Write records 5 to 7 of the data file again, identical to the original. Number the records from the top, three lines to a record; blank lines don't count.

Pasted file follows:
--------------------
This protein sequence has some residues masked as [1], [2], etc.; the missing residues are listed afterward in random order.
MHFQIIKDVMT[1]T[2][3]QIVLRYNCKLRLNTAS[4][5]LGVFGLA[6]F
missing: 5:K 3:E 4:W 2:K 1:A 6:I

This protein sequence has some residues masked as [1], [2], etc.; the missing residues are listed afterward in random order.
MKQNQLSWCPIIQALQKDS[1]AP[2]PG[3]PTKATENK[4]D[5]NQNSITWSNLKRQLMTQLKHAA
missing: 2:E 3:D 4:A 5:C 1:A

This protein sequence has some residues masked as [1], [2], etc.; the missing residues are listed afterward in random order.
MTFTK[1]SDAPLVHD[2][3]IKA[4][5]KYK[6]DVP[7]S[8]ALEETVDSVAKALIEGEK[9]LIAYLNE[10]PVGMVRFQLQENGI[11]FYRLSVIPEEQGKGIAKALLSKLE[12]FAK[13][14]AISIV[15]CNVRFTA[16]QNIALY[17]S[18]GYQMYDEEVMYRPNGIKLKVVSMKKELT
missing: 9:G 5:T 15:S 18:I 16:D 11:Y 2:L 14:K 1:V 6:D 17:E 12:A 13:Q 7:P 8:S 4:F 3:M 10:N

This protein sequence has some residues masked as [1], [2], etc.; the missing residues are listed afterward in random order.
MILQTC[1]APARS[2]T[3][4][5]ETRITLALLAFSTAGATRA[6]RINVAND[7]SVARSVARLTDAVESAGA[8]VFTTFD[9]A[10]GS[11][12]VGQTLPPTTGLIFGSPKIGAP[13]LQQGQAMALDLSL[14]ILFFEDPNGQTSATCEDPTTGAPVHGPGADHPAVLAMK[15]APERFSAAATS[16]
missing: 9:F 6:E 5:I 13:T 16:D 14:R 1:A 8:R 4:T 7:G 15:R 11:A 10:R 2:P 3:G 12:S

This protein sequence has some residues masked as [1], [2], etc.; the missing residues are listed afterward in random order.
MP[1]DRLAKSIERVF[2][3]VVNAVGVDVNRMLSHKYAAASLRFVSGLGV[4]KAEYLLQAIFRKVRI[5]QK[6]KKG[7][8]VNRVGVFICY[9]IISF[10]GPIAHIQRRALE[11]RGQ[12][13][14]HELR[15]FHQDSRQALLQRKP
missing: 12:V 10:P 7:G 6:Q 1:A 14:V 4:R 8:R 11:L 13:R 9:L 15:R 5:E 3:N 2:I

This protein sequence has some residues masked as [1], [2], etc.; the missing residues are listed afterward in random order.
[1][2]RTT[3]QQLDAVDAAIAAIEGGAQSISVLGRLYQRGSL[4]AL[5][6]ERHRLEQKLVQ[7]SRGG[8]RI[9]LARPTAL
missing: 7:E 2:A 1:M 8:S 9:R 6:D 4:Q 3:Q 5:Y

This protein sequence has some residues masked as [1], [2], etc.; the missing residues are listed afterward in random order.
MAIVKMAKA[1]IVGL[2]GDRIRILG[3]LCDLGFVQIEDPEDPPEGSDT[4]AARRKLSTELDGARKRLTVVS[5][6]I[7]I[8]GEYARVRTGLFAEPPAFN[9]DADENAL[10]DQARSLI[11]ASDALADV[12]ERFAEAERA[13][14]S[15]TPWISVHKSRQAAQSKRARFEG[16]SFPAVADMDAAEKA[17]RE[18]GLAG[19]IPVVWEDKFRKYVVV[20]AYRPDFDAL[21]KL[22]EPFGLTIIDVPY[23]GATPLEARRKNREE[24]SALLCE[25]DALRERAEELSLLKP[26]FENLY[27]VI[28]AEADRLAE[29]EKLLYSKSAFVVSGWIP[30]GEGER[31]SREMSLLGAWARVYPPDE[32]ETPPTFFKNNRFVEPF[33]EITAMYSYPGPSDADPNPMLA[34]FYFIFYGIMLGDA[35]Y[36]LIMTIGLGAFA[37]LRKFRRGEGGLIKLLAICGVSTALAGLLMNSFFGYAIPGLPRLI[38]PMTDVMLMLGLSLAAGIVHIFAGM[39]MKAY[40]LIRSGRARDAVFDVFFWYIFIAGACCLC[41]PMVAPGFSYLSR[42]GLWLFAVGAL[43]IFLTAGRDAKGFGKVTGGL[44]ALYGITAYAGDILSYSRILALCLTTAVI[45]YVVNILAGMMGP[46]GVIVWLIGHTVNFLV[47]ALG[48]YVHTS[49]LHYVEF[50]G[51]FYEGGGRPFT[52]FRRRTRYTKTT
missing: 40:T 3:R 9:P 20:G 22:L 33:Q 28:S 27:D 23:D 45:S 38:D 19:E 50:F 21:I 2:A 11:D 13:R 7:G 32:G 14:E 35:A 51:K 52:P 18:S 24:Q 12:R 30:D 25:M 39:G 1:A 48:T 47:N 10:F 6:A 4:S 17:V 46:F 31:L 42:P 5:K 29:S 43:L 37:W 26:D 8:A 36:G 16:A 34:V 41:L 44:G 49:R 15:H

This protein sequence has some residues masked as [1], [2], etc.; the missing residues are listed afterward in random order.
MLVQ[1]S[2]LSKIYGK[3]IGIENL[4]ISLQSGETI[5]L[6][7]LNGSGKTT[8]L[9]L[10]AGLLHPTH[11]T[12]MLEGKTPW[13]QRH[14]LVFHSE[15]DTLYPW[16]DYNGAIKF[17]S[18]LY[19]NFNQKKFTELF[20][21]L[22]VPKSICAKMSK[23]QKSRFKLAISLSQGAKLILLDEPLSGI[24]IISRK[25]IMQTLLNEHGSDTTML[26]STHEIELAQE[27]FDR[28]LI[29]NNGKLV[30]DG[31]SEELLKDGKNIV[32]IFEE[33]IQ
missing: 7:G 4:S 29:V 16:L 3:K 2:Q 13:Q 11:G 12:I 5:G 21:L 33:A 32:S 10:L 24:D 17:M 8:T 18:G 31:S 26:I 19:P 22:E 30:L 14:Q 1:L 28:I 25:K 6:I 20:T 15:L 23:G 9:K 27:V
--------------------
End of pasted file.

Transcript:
This protein sequence has some residues masked as [1], [2], etc.; the missing residues are listed afterward in random order.
MP[1]DRLAKSIERVF[2][3]VVNAVGVDVNRMLSHKYAAASLRFVSGLGV[4]KAEYLLQAIFRKVRI[5]QK[6]KKG[7][8]VNRVGVFICY[9]IISF[10]GPIAHIQRRALE[11]RGQ[12][13][14]HELR[15]FHQDSRQALLQRKP
missing: 12:V 10:P 7:G 6:Q 1:A 14:V 4:R 8:R 11:L 13:R 9:L 15:R 5:E 3:N 2:I

This protein sequence has some residues masked as [1], [2], etc.; the missing residues are listed afterward in random order.
[1][2]RTT[3]QQLDAVDAAIAAIEGGAQSISVLGRLYQRGSL[4]AL[5][6]ERHRLEQKLVQ[7]SRGG[8]RI[9]LARPTAL
missing: 7:E 2:A 1:M 8:S 9:R 6:D 4:Q 3:Q 5:Y

This protein sequence has some residues masked as [1], [2], etc.; the missing residues are listed afterward in random order.
MAIVKMAKA[1]IVGL[2]GDRIRILG[3]LCDLGFVQIEDPEDPPEGSDT[4]AARRKLSTELDGARKRLTVVS[5][6]I[7]I[8]GEYARVRTGLFAEPPAFN[9]DADENAL[10]DQARSLI[11]ASDALADV[12]ERFAEAERA[13][14]S[15]TPWISVHKSRQAAQSKRARFEG[16]SFPAVADMDAAEKA[17]RE[18]GLAG[19]IPVVWEDKFRKYVVV[20]AYRPDFDAL[21]KL[22]EPFGLTIIDVPY[23]GATPLEARRKNREE[24]SALLCE[25]DALRERAEELSLLKP[26]FENLY[27]VI[28]AEADRLAE[29]EKLLYSKSAFVVSGWIP[30]GEGER[31]SREMSLLGAWARVYPPDE[32]ETPPTFFKNNRFVEPF[33]EITAMYSYPGPSDADPNPMLA[34]FYFIFYGIMLGDA[35]Y[36]LIMTIGLGAFA[37]LRKFRRGEGGLIKLLAICGVSTALAGLLMNSFFGYAIPGLPRLI[38]PMTDVMLMLGLSLAAGIVHIFAGM[39]MKAY[40]LIRSGRARDAVFDVFFWYIFIAGACCLC[41]PMVAPGFSYLSR[42]GLWLFAVGAL[43]IFLTAGRDAKGFGKVTGGL[44]ALYGITAYAGDILSYSRILALCLTTAVI[45]YVVNILAGMMGP[46]GVIVWLIGHTVNFLV[47]ALG[48]YVHTS[49]LHYVEF[50]G[51]FYEGGGRPFT[52]FRRRTRYTKTT
missing: 40:T 3:R 9:P 20:G 22:L 33:Q 28:S 27:D 23:D 45:S 38:D 19:E 50:F 21:I 2:A 11:D 13:R 7:G 32:G 14:E 35:A 51:K 52:P 18:S 24:Q 12:R 30:D 25:M 39:G 1:A 48:T 47:N 10:F 6:A 4:S 17:V 46:F 31:L 42:P 5:K 29:S 43:L 37:W 26:D 8:A 36:G 16:A 34:V 41:L 44:G 49:R 15:H